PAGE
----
Protein modules as organizers of membrane structure

Curr Opin Cell Biol. 1999 Aug;11(4):432-9. doi: 10.1016/S0955-0674(99)80062-3.


Investigations conducted over the past 18 months have shed new light on how modular protein-binding domains, in particular PDZ domains, co-ordinate the assembly of functional plasma membrane domains. Members of the MAGUK (membrane-associated guanylate kinase) protein family, like PSD-95, use multiple domains to cluster ion channels, receptors, adhesion molecules and cytosolic signaling proteins at synapses, cellular junctions, and polarized membrane domains. Other PDZ proteins, like the Drosophila protein INAD and the epithelial Na(+)/H(+) regulatory factor (NHERF), organize cellular signaling by localizing transmembrane and cytosolic components to specific membrane domains and assembling these components into functional complexes. The organization of these proteins into discreet structures has functional consequences for downstream signaling.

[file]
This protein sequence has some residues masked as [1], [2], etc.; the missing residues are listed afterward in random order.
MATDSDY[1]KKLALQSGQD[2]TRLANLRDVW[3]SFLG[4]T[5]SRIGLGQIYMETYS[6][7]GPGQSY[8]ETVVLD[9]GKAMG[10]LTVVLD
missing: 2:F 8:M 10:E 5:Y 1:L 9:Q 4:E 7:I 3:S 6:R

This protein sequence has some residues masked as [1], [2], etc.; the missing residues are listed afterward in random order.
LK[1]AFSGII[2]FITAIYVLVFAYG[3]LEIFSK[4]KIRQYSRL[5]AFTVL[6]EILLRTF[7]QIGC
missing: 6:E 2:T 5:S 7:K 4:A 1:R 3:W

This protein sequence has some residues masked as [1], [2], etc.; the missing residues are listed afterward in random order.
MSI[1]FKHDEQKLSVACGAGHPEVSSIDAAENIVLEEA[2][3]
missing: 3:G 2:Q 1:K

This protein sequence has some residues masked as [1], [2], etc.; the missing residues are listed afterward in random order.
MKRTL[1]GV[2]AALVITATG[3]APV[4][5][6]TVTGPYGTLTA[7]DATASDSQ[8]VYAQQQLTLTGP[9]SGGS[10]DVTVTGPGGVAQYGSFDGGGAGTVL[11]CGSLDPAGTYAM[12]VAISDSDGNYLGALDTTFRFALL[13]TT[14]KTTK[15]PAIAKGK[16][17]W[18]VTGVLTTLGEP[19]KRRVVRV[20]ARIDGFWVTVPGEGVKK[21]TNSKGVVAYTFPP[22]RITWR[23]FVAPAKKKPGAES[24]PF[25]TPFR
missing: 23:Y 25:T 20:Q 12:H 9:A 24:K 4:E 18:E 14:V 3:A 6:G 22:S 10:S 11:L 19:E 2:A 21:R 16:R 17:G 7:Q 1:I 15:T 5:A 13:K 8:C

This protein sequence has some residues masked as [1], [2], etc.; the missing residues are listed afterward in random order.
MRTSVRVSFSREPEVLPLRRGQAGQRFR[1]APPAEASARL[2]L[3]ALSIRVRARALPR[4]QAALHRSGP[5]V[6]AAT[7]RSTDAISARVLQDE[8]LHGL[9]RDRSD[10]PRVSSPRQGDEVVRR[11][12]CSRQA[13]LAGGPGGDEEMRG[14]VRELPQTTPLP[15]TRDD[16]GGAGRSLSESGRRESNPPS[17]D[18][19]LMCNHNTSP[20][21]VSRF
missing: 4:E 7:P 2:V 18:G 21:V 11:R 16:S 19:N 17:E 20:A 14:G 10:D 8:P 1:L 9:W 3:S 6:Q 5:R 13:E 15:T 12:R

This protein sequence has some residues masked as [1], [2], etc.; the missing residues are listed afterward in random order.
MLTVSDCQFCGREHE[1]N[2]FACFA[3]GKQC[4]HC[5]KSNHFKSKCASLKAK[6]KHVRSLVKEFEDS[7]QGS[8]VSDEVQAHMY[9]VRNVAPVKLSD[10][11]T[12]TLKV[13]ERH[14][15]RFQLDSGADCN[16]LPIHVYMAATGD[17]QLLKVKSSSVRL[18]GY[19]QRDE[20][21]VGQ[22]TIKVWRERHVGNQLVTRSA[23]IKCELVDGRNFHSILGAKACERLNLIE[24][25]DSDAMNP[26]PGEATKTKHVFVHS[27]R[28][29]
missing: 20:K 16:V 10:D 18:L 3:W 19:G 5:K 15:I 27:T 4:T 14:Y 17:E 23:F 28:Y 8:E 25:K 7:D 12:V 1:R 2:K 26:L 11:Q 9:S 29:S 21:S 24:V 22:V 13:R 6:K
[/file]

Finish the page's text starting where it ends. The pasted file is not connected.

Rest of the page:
Publication types

  • Research Support, U.S. Gov't, P.H.S.
  • Review

MeSH terms

  • Animals
  • Cell Membrane / chemistry
  • Cell Membrane / metabolism*
  • Drosophila
  • Drosophila Proteins*
  • Epithelial Cells / metabolism
  • Eye Proteins / metabolism
  • Humans
  • Intercellular Junctions / metabolism
  • Ion Channels
  • Membrane Proteins / metabolism*
  • Phosphoproteins / metabolism
  • Receptors, Cell Surface / metabolism
  • Signal Transduction
  • Sodium-Hydrogen Exchangers
  • Synapses / metabolism


  • Drosophila Proteins
  • Eye Proteins
  • Ion Channels
  • Membrane Proteins
  • Phosphoproteins
  • Receptors, Cell Surface
  • Sodium-Hydrogen Exchangers
  • inaD protein, Drosophila
  • sodium-hydrogen exchanger regulatory factor